I was all dressed to go. Double layered everything, pants, shirts, socks. All I needed to do was empty the trash before heading out the door. I grabbed the trash bag with my right hand, it hurt but I did my best to ignore the intense pain shooting through every single finger.

Halfway to the dumpster, smack in the middle of the street, my hand gave out. The pain was so intense my fingers literally couldn’t hold onto the trash bag anymore. The full bag thumped onto the double yellow line as my body involuntarily winced.

The best I can figure is that my face was filled with shock and horrific pain. A neighbor saw all of this happen and rushed to my aid. He looked at me in disbelief while asking if he could help by taking the bag for me.

Doing my best to remain self sufficient, I grabbed the bag. Intense pain shot through all of my fingers again, my hand and arm self-protectively recoiled from the bag. Too-independent-me grabbed for the bag with my left hand. That wasn’t much better, but using both hands I got the trash bag into the dumpster. In hindsight I should have just taken my neighbor up on his sweet offer.

The neighbor’s kind eyes were still looking at me in disbelief, like he couldn’t believe I’d be having such extreme difficulty emptying my trash. I caught my breath, smiled at him and said, “Thank you so much for offering to help. Seeing someone with an invisible illness struggle is often hard to understand. We look perfectly healthy, but usually we’re not. I’ve  been in a bad flareup for several days. Guess it finally got the better of me. But thank you for your offer of kindness.”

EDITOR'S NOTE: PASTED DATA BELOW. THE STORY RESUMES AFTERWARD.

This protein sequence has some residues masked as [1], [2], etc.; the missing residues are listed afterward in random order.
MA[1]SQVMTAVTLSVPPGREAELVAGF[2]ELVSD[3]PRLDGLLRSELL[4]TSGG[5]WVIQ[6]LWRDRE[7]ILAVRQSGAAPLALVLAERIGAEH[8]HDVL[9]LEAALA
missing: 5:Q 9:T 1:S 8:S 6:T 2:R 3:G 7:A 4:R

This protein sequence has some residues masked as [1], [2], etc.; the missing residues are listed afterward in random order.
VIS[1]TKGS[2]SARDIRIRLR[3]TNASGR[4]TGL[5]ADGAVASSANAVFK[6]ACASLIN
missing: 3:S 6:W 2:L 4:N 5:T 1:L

Happiness loving what you have butterfliesHe beamed a huge smile and said, “Allow me to quote you, “if we behave like a community, we’ll survive as a community.” His concern and smile refueled my hope. His kindness mattered.

I thanked him again and called my folks to say I wasn’t coming over, yet again. If my right hand can’t keep a hold of a trash bag, it wouldn’t be safe to try and keep a hold of the throttle and front brake of a motorcycle.

For this flareup, there is no more self-doubt head trips … Now there’s just a head trip of trying to coast through the pain of my entire nervous system finding no relief from any available medicines. If I was dumb I’d probably drink alcohol or do hard drugs, in an attempt to gain relief by numbing out. But, I’m not dumb, so, I’ll rise above it by meditating, breathing, sharing my truth here, taking short walks and riding this flareup out.

These are the type of days that I actively remind myself to focus on blessings. There truly is so much to be grateful for … I got to take a hot shower, sip on cardamom chai tea, munch on organic carrots dunked in ranch dressing. I got to share love with people!

I may not have accomplished all that much today, but I breathed. I may be in horrific pain, but I’m happy.

So, after a really bad flareup like this one, I make a special point to actively remember — Whenever possible, be kind, because you never know what someone else is going through.